Yet, in the face of all this, we have today a widely held scheme of prophetic interpretation, which has for its very cornerstone the idea that, when God's time to remember His promised mercies to Israel shall at last have come, He will gather them into their ancient land again, only to pour upon them calamities and distresses far exceeding even the horrors which attended the destruction of Jerusalem in A.D. 70. This is, we are convinced, an error of such magnitude as to derange the whole program of unfulfilled prophecy. Hence our present purpose is to set forth with all possible fullness and care the available proofs, from Scripture and from secular history, whereby it will be clearly established that the "great tribulation" of Matthew 24:21 is now a matter of the distant past.

First then, we direct attention to the fact that, according to the words of Christ, spoken to the leaders of that generation of Jews (Mt 23:32-39), the punishment, which was then about to fall upon the city and people, was to be of an exhaustive character. His words utterly forbid the idea of another and more severe national calamity reserved for a future day. Nobody (so far as we are aware) questions that the Lord's lament over Jerusalem, recorded in (Mt 23:37 and Lu 13:34), was wrung from His lips in view of her approaching devastation by the Romans. But if so, then clearly His words to His own disciples, which immediately follow (Mt 24), and which include the reference to the "great tribulation," refer to the same matter.

But before taking up His discourse to His four disciples, on Mount Olivet, we would call attention to some additional passages of Scripture which tend to show what a tremendous event in the history of God's dealings with the Jews, and in the carrying out of His purposes for the whole world, was the destruction of Jerusalem by the Romans.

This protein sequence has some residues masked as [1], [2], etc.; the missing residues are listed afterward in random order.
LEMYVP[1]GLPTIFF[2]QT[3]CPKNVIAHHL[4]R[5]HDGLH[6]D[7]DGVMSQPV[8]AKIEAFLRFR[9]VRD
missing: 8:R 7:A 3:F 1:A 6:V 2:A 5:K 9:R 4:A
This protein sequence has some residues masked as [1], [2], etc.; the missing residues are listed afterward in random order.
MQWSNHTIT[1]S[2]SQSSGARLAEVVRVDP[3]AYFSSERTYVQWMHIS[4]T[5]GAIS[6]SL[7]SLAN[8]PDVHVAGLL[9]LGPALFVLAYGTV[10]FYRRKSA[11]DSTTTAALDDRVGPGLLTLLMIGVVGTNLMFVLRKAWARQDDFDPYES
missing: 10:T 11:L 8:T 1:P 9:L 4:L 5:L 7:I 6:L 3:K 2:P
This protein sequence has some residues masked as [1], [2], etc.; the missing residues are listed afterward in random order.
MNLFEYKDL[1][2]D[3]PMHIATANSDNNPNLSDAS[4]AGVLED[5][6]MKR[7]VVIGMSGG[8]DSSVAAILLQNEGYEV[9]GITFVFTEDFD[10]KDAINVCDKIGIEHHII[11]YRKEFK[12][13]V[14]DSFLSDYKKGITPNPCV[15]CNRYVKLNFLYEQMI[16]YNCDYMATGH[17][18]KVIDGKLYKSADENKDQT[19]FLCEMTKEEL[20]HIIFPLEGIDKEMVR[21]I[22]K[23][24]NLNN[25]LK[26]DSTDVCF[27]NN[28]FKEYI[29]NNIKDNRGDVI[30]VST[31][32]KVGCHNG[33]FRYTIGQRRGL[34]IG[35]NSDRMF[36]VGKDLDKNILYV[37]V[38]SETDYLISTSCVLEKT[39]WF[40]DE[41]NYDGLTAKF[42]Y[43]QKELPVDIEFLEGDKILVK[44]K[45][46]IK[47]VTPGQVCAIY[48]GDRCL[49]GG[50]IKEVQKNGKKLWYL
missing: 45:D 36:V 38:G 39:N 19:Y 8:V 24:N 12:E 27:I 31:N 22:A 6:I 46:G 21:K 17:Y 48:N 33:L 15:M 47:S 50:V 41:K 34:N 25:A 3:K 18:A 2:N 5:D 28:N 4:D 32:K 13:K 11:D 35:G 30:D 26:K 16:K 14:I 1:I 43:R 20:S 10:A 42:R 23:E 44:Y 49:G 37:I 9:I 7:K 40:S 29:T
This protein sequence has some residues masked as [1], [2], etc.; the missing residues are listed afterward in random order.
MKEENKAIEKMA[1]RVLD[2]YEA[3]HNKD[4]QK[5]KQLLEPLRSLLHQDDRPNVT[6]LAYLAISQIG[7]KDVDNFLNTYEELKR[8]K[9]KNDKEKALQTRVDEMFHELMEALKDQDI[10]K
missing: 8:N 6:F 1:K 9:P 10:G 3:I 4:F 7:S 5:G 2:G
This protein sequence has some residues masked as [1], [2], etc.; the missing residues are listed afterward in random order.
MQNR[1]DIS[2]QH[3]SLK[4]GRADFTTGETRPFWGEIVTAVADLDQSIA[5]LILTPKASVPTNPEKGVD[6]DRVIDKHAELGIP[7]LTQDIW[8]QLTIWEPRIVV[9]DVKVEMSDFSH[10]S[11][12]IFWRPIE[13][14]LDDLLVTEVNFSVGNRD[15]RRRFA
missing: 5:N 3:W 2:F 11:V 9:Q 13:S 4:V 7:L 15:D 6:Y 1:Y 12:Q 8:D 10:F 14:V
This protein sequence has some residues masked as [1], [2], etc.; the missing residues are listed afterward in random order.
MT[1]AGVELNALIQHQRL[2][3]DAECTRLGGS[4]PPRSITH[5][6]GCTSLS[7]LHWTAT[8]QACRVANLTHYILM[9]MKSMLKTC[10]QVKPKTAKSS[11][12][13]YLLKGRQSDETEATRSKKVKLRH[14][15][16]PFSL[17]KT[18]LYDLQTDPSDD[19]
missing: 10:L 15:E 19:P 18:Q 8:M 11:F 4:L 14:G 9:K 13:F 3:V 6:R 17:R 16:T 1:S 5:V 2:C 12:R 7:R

We have referred already to our Lord's lamentation on leaving the city, as recorded by Matthew. From the Gospel by Luke we learn that, upon approaching Jerusalem on that last visit, He was so distressed in His heart at the realization of the awful calamities soon to overtake the beloved city, that He wept over it (Lu 19:41). Although His own Personal sufferings, His shame and agony, were much closer at hand; yet it was not for Himself, but for the city, that His heart was torn with grief, and His eyes flowed with tears. This is the record:

"And when He was come near, He beheld the city and wept over it, saying, If thou hadst known, even thou, at least in this thy day, the things which belong unto thy peace! but now they are hid from thine eyes. For the days shall come upon thee, that thine enemies shall cast a trench about thee, and compass thee round (cf. Lu 21:20), and keep thee in on every side, and shall lay thee even with the ground, and thy children within thee; and they shall not leave in thee one stone upon another; because thou knewest not the time of thy visitation" (Lu 19:41-44).

Here is a wonderfully vivid, accurate and detailed prediction of what was about to befall the beloved city. But we cite the passage at this time for the special purpose of showing how great a matter, in the Lord's view, was the approaching destruction of Jerusalem--great in its historical relation to the Jewish nation, great in the completeness of the overthrow, and great in the unspeakable sufferings that were to attend it.

Once more, when our Lord was being led forth to be crucified, and there followed Him a great company of people, and of women, who bewailed and lamented Him, He turned to them and said: